Abundance and Scarcity

Article by Peter Koeppel, member of Trinity Memorial Church in Binghamton and the diocesan Stewardship Resources team.

Let’s speculate a little, and talk about the widow’s mite (Mark 12:41–44, Luke 21:1–4).

Even when reading the story in its context, we’re without any indication of what the widow was thinking or feeling as she made her gift. Aside from her making the gift, all else we know is that she gave all of her livelihood.

Why would she do this? We do know something about the struggle for simple survival some 2000 years ago. Women were not treated as equals of men, and their ability to own land, or much else was largely absent. A widow had a particularly hard life. Jewish Law had some protection, in as much as a widow was expected to be married to a male relative of her late husband. That wasn’t an endorsement of polygamy, it was a necessary practice to prevent widows from being outcast, reduced to begging for alms, or worse.

A traditional reading of the story leads us to appreciate the abundance of God’s gifts in our lives. But if we consider that just maybe Jesus was not sent into this world to start a church, but to help us see, and undo, the injustice of the social and legal system we have built up, a very different reading could emerge: did the requirement to make gifts to the temple have such a strong hold on the widow, that she gave her last possessions? That’s irrational, I think we can agree—but are we immune to such irrational behavior? Could she not have kept one of the mites for the next day? Maybe, but she didn’t!

Perhaps she responded not only to pressure from the temple system, responded not only from a foundation of a deep and abiding faith that God would provide, but also from a perspective of abundance that we find hard—maybe even impossible—to appreciate. How can somebody living at the very edge of survival think of the little she has as not only enough, but perhaps as living in abundance? For many of us, living in comfortable housing, enjoying food brought to our tables from distant parts of the world, for whom clothing has become a consumable, transportation is comfortable, health care is available, the notion of “it’s enough” is still hard to come by. We act, if we are honest with ourselves, out of a perspective of scarcity: it’s never enough, there’s always a drive for more.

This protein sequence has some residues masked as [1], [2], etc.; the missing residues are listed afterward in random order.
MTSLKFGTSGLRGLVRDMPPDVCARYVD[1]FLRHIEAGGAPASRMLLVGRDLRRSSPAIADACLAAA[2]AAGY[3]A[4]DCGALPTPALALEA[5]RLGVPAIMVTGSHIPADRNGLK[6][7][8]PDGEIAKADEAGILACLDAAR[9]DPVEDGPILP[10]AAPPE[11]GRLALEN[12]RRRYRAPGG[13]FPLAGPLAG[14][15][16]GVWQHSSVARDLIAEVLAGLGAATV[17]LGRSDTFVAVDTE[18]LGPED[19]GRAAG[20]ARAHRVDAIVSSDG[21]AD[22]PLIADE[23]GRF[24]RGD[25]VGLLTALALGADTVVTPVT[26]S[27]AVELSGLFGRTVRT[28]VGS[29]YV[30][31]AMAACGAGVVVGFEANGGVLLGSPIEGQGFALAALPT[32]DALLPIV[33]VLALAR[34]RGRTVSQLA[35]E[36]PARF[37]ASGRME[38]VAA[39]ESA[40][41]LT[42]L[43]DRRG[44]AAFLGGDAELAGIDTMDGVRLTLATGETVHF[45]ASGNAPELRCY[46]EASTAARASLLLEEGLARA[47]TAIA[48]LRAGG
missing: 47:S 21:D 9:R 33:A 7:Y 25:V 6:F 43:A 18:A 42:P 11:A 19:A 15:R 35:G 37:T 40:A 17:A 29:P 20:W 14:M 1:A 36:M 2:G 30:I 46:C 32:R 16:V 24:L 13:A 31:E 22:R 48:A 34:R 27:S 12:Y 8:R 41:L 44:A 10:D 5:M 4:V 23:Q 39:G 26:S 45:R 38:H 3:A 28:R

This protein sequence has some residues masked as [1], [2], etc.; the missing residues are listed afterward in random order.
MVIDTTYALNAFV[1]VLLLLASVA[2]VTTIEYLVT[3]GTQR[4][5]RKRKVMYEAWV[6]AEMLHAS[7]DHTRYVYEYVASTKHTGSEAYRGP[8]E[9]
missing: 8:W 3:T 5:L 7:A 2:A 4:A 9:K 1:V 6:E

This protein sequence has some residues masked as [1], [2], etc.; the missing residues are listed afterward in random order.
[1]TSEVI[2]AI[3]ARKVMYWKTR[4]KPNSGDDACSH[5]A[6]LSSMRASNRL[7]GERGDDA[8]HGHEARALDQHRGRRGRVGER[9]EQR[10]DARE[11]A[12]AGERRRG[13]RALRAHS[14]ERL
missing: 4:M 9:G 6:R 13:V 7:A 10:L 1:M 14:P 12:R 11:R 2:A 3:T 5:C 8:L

That drive for more has led to unimaginable prosperity for some members of our society, and poverty that should knot our stomachs in guilt for other members of our society. What if we could indeed appreciate the abundance in our lives? What if we could see, while there’s always a possibility of more, there’s also a possibility of “enough?” What if we were to approach sharing what we have from a perspective of “enough” instead of a perspective of scarcity? What if we were to limit how much we do in and for this world, so we have time to commune with God? Just try to imagine the world we could create!

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